I have started to come under the impression that person to person interactions are starting to become more machine like in today’s society. For example, I have been working my current job for a couple years now. In that time, like with most jobs, I have seen people come and gone and every once in a while someone gets fired. Now, I always thought growing up that when you get fired the boss calls you into the office and hands you your papers. This is not so anymore. A couple times throughout the years my boss has fired people through e-mail and I have questioned it every time. If I were about to take away a person’s main source of income I think that I could at least have the courage to tell them in person. I would take the opportunity to explain why they are losing their job thoroughly and at least give the person the chance to vent their anger. However, my boss has let people go through e-mail and the matter is closed.

This example illustrates what I see as a very negative outcome of the digital revolution. Computers provide us with a way to disconnect ourselves from those around us and interact with them through these digital middle-men. Thus, bad news can be delivered without ever having to see the person and friends can be made without ever actually meeting. Social networking has made it ridiculously easy to meet people and all the effort it takes is a few clicks on the key board. If we are really moving towards a world where person-to-person interaction is becoming obsolete, then we really are becoming like our computers. CPUs are able to communicate with one another without ever feeling a single emotion towards the other. I know this is kind of a science-fictiony thought, but it may not be that farfetched. If someone can find out they are fired over e-mail, then what news could not be sent this way? I guess since our society has gotten so quick and complicated, interacting with one another just does not make sense. How can you console a person when there are fifteen other tasks that need your immediate attention? This kind of thinking really worries me.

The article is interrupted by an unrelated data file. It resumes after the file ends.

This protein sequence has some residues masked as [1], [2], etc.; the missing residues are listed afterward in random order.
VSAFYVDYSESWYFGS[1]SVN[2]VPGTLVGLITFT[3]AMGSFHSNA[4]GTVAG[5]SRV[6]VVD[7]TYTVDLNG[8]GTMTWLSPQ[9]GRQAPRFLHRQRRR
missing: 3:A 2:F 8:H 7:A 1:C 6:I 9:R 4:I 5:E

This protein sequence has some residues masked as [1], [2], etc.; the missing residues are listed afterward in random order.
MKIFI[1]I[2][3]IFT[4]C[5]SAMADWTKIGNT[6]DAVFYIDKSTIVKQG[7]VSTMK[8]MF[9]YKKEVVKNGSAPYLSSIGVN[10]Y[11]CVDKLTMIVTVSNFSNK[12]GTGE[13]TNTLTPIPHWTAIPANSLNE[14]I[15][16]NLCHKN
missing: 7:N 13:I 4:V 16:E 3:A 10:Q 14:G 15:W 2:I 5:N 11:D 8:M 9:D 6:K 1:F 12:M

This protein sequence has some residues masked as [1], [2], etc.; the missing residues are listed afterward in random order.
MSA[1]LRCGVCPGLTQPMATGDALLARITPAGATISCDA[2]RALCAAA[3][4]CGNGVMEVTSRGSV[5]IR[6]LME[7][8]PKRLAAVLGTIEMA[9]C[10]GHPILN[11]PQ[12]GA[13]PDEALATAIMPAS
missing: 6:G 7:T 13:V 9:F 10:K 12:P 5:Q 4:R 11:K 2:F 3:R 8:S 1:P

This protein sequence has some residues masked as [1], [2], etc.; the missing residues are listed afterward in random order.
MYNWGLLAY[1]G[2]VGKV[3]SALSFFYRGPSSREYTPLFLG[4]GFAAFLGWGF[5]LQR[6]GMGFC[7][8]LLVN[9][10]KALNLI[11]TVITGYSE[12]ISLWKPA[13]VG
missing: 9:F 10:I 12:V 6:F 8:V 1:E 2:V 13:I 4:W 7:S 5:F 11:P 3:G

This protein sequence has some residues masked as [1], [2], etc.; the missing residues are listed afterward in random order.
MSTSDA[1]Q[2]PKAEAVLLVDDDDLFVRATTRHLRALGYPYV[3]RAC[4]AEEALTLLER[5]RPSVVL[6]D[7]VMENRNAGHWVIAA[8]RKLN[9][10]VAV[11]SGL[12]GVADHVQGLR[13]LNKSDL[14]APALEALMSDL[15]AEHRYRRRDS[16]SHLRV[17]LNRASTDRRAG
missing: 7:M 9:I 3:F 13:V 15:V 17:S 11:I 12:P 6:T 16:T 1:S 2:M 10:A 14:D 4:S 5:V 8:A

From what I have observed in my own life, I have to come to the conclusion that humans are becoming more like our technology every day. As Schonberger points out, our computers are helping us remember but they are doing much more than that. We are able to multitask faster, pay attention less, and interact as little as possible with each other now. In this new world of instant satisfaction from a plethora of platforms, we are starting to expect it where ever we go. I can honestly say that I have no idea what outcome the digital revolution will have. I am part of the first generation of digital natives and I do see changes occurring. Maybe we really are just upgrading ourselves to better suit our environments but what is left behind is important too.

Works Cited

Viktor Mayer-Schoenberger: Delete

Unless otherwise stated, the content of this page is licensed under Creative Commons Attribution-ShareAlike 3.0 License